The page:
Entitlement to compensation is sometimes spelled out in the deceased’s Will. Furthermore, if there are only adult beneficiaries to the Will, the amount for the compensation can be agreed upon by the beneficiaries without the interference of the court.
The legislation also outlines a guideline for trustee compensation. An estate trustee may look to the Trustee Act which entitles them to a fair and reasonable fee for their efforts in settling an estate. The guidelines state that the estate trustee can receive up to 5% of the value of the estate. This is the cumulation of 2.5% of the money received from any capital, and 2.5% from revenue receipts. The estate can also claim a management fee which is an extra 0.4% of the annual gross value of the assets being administered in the estate.
Sometimes estate trustees or beneficiaries want to deviate from the guidelines. To do so, you would the involvement of the courts. The courts will consider five factors to determine the amount of compensation appropriate in the situation:
- The size of the trust;
- The care and responsibility involved;
- The time spent in performing the duties;
- The skill and ability displayed by the trustee; and
- The degree of success resulting from the administration of the estate.
Example: Flynn is an estate trustee in a simple estate consisting of only one house that is worth $4,000,000. A 5% fee would amount to $200,000. The beneficiaries believe this is an unreasonable fee for the service and may involve the court to determine what would be lesser, but fair fee in this circumstance.
In contrast, Jamie is an estate trustee for an estate with a value of $200,000. This estate is very complex as it has ten beneficiaries who are in dispute, three minor children for whom the estate trustee must arrange care, and many pieces of artwork and furniture that must be appraised. A 5% fee for the administration would only be $10,000. Jamie may look to the courts to determine a higher fee as 5% may be unreasonable for the amount of work Jamie would need to do to properly settle the estate.
Overall, it is beneficial to discuss estate trustee compensation prior to the death of the owner of the estate. This way, it is less likely for a dispute to arise once the estate administration process begins.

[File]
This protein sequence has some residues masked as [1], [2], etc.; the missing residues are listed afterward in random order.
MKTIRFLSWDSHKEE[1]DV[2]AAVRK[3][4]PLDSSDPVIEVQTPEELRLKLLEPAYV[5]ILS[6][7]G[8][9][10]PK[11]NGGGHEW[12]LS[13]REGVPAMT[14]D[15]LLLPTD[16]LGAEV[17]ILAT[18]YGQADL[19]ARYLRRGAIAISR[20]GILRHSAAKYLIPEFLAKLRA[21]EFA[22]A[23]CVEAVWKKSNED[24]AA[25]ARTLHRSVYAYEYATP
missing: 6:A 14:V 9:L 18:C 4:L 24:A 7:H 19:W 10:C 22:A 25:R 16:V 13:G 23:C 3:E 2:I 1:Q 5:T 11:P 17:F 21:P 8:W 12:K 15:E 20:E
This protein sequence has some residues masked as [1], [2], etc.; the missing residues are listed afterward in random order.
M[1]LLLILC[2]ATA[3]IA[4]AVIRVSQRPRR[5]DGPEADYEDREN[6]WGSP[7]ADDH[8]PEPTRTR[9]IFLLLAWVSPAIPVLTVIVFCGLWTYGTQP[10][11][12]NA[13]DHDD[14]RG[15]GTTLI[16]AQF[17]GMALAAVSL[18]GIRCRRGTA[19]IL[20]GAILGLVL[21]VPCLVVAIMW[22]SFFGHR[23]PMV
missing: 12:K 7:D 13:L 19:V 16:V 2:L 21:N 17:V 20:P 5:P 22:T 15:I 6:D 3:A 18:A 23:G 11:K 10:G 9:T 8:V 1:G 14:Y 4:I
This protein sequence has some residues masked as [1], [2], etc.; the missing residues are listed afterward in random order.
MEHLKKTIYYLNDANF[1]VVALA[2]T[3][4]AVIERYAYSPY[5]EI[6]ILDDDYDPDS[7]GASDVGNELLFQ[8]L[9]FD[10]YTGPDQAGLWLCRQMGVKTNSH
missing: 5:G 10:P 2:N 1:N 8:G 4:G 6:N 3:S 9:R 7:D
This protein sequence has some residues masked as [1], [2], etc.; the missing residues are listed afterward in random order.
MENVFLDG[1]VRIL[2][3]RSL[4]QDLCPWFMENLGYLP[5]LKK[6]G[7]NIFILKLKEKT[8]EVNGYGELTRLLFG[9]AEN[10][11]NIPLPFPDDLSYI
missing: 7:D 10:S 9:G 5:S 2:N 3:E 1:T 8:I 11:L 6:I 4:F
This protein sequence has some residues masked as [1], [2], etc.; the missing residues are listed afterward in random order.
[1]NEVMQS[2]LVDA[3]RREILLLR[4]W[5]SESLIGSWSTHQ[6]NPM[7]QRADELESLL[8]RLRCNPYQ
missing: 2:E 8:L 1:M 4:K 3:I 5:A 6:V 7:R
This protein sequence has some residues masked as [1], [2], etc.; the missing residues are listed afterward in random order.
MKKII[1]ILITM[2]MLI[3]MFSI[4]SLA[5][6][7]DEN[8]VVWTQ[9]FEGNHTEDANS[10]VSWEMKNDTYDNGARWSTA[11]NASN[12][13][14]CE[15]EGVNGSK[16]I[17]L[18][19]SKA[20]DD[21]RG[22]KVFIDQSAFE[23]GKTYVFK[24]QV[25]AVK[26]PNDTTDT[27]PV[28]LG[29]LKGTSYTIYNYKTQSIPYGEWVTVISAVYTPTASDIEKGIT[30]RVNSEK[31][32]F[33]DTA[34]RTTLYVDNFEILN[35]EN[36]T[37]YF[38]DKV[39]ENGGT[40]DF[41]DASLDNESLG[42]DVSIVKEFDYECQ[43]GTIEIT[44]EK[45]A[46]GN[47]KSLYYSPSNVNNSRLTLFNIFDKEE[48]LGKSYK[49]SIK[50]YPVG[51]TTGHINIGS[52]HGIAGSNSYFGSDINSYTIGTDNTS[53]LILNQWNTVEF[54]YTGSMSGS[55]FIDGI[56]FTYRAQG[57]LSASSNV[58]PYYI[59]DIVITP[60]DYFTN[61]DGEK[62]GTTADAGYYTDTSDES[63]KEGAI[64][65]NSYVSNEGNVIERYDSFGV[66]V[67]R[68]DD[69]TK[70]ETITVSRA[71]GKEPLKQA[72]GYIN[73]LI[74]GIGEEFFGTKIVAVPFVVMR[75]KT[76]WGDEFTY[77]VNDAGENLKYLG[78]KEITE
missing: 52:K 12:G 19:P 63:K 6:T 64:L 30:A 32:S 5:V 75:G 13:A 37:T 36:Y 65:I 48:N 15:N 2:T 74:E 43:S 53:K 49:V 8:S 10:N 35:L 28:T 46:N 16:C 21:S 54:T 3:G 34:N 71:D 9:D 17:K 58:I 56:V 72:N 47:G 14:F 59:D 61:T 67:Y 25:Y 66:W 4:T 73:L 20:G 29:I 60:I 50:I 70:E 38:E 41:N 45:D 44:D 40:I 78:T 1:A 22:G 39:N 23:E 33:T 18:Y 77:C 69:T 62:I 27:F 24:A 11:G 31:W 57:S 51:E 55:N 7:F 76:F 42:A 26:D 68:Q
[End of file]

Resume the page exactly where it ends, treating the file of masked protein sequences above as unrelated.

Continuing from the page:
It is important to note that any compensation received by an estate trustee is considered income and will be taxable.
How Long Does Probate Take in Ontario?
Unfortunately, there is no definite answer to this. The more complex the estate, the longer it may take to gather and file all the necessary documents for the probate application. Once this is done, the courts take approximately 15 days to process the probate application. If there are no issues with the application and probate is granted, it generally takes estate trustees a few months to a year to fully settle an estate.
Who Can and Cannot be an Estate Trustee?
Practically anyone can be an estate trustee. The only legal requirements are that the trustee is at least 18 years of age and is mentally capable of comprehending what is required of them as a trustee. Preferably, the estate trustee should also not have a criminal record or have filed for bankruptcy in recent years.
How Much Does it Cost to Obtain a Certificate of Appointment?
To obtain a Certificate of Appointment from the court, you must pay the estate administration tax with your probate application. In addition, you may also have to pay lawyer fees and any fees to retrieve documents that are necessary to file for the probate application, such as the Death Certificate, Marriage License, etc.
I Do Not Know If There Is A Will, What Do I Do?
Even if you may not know whether the deceased left a Will or not, make an attempt to locate it anyway.